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Ebert-May Laboratory

photo of Diane Ebert-May

We address questions about course and curriculum development, assessment, pedagogy in introductory biology courses and the professional development of instructors who teach those courses.

Our current research aims to contextualize faculty teaching practice and student outcomes and build a model of the factors that support sustained change in undergraduate education. The project is a longitudinal study of early career faculty who participated in Faculty Institutes for Reforming Science Teaching during 2009-2012, a professional development program that focused on developing and teaching biology courses that involve active learning, and inquiry-based and learner-centered instruction. We are investigating the following six research questions:

1. Is professional development in teaching maintained in pre-tenure faculty teaching practices?

2.  How do faculty perceptions about and approaches to teaching impact their teaching practice? 

3. How is the maintenance of behavior (teaching practice) shaped by institutional reward systems and alignment with faculty values? 

4. What is the role of department climate and leadership in shaping early-career faculty teaching practice?

5. How does faculty self-efficacy affect implementation of learner-centered teaching?

6. How do faculty teaching practices impact students’ conceptual understanding of biology?


Investigating Contextual Factors that Impact Early-Career Faculty Teaching Practice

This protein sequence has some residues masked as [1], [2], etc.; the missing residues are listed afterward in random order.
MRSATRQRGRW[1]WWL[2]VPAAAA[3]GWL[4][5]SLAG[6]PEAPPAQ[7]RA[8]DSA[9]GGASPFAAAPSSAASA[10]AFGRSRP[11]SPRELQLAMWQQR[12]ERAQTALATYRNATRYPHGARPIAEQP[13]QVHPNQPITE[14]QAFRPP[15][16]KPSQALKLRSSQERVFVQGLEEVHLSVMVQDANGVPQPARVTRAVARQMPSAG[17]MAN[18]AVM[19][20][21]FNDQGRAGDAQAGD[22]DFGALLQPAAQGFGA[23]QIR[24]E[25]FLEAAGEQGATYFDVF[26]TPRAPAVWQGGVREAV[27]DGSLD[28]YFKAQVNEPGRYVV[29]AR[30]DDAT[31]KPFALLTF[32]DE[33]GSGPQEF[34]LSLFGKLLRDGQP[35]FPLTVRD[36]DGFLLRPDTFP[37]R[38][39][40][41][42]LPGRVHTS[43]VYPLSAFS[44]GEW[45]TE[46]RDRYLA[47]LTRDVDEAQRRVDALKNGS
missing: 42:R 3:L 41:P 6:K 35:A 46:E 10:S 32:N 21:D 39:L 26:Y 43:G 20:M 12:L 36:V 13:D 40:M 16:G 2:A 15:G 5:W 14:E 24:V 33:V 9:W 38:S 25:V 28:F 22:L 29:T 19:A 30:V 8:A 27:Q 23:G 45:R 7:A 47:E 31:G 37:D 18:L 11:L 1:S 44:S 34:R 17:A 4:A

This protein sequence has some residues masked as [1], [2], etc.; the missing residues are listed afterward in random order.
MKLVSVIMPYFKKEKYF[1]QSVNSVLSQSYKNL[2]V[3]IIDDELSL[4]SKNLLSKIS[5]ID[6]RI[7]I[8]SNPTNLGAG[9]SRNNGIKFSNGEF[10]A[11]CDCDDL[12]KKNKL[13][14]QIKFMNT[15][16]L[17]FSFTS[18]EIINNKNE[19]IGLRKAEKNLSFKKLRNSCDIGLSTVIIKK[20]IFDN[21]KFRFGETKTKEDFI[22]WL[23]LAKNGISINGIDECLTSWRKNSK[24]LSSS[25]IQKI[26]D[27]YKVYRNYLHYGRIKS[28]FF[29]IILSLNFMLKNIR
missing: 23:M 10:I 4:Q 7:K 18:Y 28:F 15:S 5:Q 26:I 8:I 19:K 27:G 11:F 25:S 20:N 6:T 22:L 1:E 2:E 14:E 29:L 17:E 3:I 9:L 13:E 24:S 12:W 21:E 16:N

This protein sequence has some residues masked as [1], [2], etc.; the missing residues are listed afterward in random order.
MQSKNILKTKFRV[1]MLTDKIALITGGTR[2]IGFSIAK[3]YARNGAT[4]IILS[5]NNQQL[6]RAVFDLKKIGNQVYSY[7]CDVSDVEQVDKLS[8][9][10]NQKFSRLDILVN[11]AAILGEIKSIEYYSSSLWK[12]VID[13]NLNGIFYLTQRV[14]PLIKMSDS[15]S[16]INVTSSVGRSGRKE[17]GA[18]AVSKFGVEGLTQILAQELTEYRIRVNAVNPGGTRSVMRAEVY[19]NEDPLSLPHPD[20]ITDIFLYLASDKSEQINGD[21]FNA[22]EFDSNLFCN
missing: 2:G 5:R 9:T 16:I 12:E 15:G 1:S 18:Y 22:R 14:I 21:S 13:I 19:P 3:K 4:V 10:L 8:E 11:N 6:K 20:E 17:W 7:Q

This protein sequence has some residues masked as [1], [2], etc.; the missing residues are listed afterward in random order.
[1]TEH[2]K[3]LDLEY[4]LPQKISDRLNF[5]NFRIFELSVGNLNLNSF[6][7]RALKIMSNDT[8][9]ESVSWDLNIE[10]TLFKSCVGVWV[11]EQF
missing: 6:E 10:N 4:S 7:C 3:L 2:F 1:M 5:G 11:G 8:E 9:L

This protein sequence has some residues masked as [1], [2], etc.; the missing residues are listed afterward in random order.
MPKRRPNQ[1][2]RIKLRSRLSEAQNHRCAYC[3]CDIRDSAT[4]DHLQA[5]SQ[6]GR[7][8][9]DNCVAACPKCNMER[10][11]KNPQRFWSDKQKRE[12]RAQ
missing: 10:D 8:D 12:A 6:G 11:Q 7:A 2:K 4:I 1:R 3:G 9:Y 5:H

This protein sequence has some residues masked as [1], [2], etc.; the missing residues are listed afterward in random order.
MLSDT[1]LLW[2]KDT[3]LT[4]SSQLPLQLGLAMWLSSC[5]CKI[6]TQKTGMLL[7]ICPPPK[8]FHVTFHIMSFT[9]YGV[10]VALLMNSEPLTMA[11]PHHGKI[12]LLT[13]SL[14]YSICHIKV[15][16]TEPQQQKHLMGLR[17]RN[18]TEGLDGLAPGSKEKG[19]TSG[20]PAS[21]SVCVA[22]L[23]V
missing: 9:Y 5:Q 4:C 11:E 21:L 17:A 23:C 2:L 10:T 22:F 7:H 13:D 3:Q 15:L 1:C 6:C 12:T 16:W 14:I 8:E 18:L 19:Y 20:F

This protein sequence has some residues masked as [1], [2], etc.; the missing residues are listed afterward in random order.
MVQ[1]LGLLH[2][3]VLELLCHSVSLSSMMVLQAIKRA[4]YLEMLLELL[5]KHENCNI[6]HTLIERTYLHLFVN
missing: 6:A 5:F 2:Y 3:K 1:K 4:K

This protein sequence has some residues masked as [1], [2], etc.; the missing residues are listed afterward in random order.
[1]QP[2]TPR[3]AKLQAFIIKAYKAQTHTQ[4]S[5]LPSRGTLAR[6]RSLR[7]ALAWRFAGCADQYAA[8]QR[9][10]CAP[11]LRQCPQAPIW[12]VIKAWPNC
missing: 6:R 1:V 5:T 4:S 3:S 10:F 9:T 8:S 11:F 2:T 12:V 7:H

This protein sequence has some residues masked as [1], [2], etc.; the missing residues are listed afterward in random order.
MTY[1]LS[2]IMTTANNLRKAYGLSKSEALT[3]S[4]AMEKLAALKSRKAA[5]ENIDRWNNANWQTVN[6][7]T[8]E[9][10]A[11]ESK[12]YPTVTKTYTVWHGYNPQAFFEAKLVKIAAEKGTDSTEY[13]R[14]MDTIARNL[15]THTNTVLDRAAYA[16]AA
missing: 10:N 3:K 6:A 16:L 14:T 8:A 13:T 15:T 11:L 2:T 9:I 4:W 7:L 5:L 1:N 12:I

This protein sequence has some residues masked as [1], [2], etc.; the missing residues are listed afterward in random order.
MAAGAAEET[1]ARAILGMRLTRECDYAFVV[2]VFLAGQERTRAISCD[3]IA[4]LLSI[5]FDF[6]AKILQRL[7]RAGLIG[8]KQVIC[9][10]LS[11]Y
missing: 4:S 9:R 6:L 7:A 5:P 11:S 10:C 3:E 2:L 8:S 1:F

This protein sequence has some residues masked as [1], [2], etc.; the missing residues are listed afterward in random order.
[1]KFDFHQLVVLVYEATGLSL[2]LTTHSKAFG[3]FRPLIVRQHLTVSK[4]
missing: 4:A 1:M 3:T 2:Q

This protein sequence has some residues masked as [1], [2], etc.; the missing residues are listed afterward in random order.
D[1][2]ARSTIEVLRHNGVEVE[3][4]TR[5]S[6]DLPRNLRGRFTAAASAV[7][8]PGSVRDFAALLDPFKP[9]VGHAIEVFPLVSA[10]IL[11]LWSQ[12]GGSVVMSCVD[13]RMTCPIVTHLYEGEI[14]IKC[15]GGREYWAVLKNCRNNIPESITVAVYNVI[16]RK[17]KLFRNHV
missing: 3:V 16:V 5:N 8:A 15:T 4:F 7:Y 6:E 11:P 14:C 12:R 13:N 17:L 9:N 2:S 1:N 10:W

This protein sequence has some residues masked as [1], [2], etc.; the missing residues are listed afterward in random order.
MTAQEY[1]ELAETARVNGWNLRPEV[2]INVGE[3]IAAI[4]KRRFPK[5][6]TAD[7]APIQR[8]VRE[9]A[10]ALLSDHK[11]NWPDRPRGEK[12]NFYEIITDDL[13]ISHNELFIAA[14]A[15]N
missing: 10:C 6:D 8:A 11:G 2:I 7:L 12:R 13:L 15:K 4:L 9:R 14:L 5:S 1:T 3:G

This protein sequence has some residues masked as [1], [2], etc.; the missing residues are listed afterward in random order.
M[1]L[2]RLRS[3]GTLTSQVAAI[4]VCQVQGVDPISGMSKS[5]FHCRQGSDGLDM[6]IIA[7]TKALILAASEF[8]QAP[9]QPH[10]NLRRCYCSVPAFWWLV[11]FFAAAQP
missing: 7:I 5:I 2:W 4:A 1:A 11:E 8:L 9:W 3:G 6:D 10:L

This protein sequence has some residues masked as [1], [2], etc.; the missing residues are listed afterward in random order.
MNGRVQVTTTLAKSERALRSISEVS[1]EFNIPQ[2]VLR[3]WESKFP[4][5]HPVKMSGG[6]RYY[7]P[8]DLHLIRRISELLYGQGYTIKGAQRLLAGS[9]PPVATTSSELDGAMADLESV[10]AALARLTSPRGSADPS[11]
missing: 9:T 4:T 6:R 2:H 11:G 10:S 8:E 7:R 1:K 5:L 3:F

NSF DUE 1623834

This research investigates the longitudinal consequences of professional development on teaching practices of early-career faculty during the critical pre-tenure years, using the Faculty Institutes for Reforming Science Teaching (FIRST IV) network as a study system. The study focuses on a sample of 76 early-career faculty at four major institution types and evaluates the role of organizational factors in supporting and sustaining instructional change. Forty of the faculty participated in FIRST IV and will be compared to peers in their department who did not participate in FIRST IV, using both groups to explore factors that support educational innovation. This integrated model focuses on individual values and self-efficacy, external reward systems, and organizational structures that provide the foundation for supporting or not supporting innovative teaching approaches. The research design allows us to examine possible decay as well as enhancement of learner-centered teaching strategies among early-career faculty. These empirical research findings will identify effective strategies for professional development and organizational systems (departments and institutions) that sustain change in how faculty teach, to ultimately improve student learning.

At the same time that public and private funding agencies are actively investing in large-scale professional development programs, little is known about how those investments pay out over the long term, particularly in early-career faculty. This study will fill this critical gap, informing professional development activities in programs across institution types about how to support sustained, effective teaching practice. Results from student metrics will further quantify the connections among faculty professional development, transformed teaching practice, and student learning outcomes.